Is There Really a Gulf Between Higher and Lower End Phones?
When it comes to mobile phones, having a newer model is a sign of power, and benefitting from the latest installments such as the Google Pixel 2 or Samsung S9 comes with the territory. But while the newer models generally boast stronger batteries and greater graphics Through the constant evolution of the hardware, it can be argued that all phones tend to do the same thing. Whether using the latest Samsung model or one of the earlier models that are still supported, going online works the same.
So, is there really such a gulf in quality between high and low-end mobile phones – or is it just a way for phone manufacturers to make more money out of the tech-loving consumer? In this article, we are going to discuss many aspects of these two ends. And we’ll conclude the winner between them. So, let’s get into the playground and see which one kicks off the other one.
Higher or Lower End Phones?
Possessing the latest model of phone obviously comes with the latest upgrades in technology, which may be unavailable for earlier models. Hosting technological advances in a new version of a phone is a clever way that phone companies use to ensure early adopters are trading in for the latest models in order to utilize the latest technology.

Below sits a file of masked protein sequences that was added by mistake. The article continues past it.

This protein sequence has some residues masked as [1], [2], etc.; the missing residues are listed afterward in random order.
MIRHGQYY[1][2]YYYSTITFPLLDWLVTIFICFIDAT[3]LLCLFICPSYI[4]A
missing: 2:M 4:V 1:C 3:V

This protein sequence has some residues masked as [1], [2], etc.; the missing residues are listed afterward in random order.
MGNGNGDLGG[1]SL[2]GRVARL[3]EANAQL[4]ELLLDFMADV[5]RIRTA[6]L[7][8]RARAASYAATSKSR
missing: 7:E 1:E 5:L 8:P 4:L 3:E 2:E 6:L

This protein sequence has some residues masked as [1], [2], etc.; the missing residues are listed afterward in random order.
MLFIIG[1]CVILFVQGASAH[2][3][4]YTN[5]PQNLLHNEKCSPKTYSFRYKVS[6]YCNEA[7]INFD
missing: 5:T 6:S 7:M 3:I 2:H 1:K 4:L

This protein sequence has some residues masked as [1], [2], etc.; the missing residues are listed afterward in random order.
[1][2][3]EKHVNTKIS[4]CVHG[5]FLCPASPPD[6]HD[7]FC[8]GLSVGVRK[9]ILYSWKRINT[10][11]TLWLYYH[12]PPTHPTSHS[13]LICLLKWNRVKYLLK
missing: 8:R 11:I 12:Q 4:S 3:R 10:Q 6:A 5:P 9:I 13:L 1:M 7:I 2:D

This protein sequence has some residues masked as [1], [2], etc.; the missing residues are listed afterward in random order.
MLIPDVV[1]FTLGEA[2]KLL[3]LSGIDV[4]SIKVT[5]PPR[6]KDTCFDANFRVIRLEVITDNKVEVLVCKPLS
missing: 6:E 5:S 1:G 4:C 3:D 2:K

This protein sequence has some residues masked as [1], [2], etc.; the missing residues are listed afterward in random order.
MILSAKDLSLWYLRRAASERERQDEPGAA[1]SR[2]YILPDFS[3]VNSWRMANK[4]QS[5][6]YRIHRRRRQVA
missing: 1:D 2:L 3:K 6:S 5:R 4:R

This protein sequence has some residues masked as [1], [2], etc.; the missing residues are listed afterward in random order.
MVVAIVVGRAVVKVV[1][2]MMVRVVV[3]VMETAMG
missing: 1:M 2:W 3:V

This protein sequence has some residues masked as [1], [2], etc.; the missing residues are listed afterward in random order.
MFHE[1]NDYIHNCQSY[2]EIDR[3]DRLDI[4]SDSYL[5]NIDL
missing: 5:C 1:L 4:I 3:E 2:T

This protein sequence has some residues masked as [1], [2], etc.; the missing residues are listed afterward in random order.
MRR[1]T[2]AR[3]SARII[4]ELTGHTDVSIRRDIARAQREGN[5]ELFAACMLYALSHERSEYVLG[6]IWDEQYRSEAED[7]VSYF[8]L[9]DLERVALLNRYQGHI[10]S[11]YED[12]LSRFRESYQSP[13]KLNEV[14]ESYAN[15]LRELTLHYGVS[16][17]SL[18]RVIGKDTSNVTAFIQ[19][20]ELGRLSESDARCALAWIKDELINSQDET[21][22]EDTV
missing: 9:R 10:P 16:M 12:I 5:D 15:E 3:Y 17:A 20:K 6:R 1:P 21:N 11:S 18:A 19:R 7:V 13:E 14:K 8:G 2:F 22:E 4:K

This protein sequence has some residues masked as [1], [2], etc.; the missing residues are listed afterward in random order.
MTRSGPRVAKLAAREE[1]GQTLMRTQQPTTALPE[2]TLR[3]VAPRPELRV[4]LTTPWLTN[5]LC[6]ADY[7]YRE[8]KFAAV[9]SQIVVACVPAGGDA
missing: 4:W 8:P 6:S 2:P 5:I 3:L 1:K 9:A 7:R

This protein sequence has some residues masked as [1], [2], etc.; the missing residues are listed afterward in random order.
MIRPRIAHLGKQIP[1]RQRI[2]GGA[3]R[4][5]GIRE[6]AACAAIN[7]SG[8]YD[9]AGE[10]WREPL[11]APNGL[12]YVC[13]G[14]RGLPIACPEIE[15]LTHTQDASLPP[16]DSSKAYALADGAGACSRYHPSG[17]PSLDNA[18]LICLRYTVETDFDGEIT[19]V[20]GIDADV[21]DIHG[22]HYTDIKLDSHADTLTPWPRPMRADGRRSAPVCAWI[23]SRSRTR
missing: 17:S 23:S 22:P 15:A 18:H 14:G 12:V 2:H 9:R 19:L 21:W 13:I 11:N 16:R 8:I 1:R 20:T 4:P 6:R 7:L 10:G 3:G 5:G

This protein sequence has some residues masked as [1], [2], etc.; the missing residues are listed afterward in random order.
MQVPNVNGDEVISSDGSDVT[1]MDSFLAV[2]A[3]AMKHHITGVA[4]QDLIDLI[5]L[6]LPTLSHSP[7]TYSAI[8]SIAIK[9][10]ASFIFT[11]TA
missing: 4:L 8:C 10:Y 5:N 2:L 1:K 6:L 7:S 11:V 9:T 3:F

But there is an argument that phones haven’t really changed since the days of the old Nokia and that new features in the last couple of years are largely superficial. While there have been certain upgrades since the days of the Nokia, most touchscreens – regardless of stature or brand – operate the same and can access the same features and phone functionality.
Graphics on the Phone
First off, we have to admit that graphically, higher-end phones are far more superior. The latest developments, such as the A11 bionic processor in Apple’s iPhone 8 and X provide sharper graphics compared to the more standard versions found in lower-end phones. Indeed, Apple’s switch from LCD to the Samsung-manufactured OLED screens furthers their desire to update the graphics with each advanced model. But when it comes to graphics affecting much of the interface, is there that much of a difference between higher and lower end phones?